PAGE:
It started with a small, one-pound lump. In the process of building up my vessel, I stretched the clay to the point of tearing it. Using my pin-tool, I trimmed off the torn wall of my cylinder. With the remaining clay, I attempted to create another cylinder, smaller than the first. Little by little, I’d lose most of my clay. But the smallest clay vase would remain.
Billy, my ceramics professor at Hope College warned me that if I continued working with miniatures I was only going to feed the cute, petite first impression that people have of me. He picked up one of my tiny teapots and smiled.
When you see something that tiny, you can’t help but be amused. It’s like being in line at the grocery story and making eye contact with a baby in the cart in front of you. The next thing you know you’re playing peek-a-boo with Junior while his mom is at the checkout swiping her debit card.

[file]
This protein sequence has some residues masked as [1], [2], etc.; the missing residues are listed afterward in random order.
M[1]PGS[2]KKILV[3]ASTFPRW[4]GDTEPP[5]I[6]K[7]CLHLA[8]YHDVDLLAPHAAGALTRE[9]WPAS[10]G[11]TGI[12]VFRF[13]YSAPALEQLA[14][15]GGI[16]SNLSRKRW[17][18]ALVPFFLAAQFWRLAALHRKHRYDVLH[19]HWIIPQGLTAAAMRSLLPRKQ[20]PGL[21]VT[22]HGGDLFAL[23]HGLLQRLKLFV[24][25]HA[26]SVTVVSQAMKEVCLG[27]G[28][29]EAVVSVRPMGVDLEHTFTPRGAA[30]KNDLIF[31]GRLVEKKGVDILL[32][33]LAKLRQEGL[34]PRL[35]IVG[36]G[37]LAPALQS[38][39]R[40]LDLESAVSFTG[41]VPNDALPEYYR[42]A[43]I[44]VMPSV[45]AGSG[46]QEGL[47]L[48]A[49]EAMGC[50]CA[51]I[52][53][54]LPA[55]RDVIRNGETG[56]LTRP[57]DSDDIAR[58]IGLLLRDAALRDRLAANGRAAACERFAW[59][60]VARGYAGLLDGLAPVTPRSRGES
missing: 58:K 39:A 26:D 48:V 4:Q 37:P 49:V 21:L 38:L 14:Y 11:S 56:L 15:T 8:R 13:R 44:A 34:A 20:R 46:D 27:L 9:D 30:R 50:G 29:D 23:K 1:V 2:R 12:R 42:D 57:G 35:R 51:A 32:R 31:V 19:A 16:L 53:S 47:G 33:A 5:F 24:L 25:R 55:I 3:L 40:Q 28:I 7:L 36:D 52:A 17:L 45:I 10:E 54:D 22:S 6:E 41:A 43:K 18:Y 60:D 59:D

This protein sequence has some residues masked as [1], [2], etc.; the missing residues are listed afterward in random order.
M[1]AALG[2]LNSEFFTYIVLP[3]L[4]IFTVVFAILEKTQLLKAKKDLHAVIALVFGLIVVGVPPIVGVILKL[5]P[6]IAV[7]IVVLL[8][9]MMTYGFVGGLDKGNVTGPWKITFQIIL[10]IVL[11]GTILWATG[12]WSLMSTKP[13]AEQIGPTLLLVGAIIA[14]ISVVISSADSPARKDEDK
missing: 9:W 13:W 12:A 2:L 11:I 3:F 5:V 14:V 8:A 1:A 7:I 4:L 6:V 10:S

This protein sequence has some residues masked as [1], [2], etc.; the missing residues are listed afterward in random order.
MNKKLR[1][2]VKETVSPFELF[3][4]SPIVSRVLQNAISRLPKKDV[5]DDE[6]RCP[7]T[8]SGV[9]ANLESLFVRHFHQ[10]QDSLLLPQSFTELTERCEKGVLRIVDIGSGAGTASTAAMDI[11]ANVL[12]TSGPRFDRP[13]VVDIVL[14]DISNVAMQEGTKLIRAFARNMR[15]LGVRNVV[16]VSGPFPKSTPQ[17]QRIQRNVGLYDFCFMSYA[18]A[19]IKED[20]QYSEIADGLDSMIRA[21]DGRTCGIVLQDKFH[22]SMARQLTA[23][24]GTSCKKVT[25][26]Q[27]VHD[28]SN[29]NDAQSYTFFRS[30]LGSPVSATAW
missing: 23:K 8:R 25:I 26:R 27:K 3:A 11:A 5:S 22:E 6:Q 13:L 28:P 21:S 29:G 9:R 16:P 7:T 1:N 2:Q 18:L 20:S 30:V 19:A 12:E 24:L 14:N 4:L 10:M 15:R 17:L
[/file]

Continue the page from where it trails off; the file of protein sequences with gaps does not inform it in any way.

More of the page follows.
All of these tiny pots were thrown on the potter’s wheel from a variety of clay. In this picture, they have been bisqued. A few of them will remain bisqued. Others will go through a second fire after they have been glazed. Most of them will eventually be made into earrings and other jewelry.